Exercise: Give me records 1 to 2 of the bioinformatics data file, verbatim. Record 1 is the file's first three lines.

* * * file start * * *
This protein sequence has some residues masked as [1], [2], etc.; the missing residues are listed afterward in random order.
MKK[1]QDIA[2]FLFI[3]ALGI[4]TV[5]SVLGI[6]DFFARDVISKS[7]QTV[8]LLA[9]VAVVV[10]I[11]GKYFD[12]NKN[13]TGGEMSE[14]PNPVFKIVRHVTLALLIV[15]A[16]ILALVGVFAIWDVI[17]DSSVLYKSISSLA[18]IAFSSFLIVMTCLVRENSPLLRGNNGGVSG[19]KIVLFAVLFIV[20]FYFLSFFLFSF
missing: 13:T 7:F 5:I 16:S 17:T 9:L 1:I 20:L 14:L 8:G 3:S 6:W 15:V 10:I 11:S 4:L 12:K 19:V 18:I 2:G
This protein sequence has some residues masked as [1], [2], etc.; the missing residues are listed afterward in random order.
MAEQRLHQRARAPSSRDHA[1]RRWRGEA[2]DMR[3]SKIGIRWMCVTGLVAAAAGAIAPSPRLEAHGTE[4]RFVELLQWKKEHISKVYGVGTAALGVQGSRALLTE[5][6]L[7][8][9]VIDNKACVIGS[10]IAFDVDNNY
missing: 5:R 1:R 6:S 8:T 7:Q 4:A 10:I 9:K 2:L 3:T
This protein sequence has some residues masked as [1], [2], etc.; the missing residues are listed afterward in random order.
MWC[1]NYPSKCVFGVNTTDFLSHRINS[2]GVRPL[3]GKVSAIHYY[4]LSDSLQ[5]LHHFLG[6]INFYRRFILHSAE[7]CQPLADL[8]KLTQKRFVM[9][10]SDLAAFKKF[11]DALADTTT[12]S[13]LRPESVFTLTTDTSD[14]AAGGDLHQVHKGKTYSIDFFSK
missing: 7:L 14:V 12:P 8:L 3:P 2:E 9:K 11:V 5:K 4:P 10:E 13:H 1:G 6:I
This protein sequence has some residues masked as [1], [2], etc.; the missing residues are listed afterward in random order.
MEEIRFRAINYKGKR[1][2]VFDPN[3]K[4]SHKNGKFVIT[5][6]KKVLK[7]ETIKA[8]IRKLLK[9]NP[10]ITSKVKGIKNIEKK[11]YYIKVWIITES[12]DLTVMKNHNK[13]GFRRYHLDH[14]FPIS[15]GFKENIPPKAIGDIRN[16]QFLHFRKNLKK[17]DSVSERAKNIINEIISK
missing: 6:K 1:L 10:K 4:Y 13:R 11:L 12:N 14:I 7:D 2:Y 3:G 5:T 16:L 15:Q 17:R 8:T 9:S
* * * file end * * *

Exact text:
This protein sequence has some residues masked as [1], [2], etc.; the missing residues are listed afterward in random order.
MKK[1]QDIA[2]FLFI[3]ALGI[4]TV[5]SVLGI[6]DFFARDVISKS[7]QTV[8]LLA[9]VAVVV[10]I[11]GKYFD[12]NKN[13]TGGEMSE[14]PNPVFKIVRHVTLALLIV[15]A[16]ILALVGVFAIWDVI[17]DSSVLYKSISSLA[18]IAFSSFLIVMTCLVRENSPLLRGNNGGVSG[19]KIVLFAVLFIV[20]FYFLSFFLFSF
missing: 13:T 7:F 5:I 16:S 17:T 9:L 1:I 20:L 14:L 8:G 3:S 6:W 15:V 10:I 11:S 4:L 12:K 19:V 18:I 2:G
This protein sequence has some residues masked as [1], [2], etc.; the missing residues are listed afterward in random order.
MAEQRLHQRARAPSSRDHA[1]RRWRGEA[2]DMR[3]SKIGIRWMCVTGLVAAAAGAIAPSPRLEAHGTE[4]RFVELLQWKKEHISKVYGVGTAALGVQGSRALLTE[5][6]L[7][8][9]VIDNKACVIGS[10]IAFDVDNNY
missing: 5:R 1:R 6:S 8:T 7:Q 4:A 10:I 9:K 2:L 3:T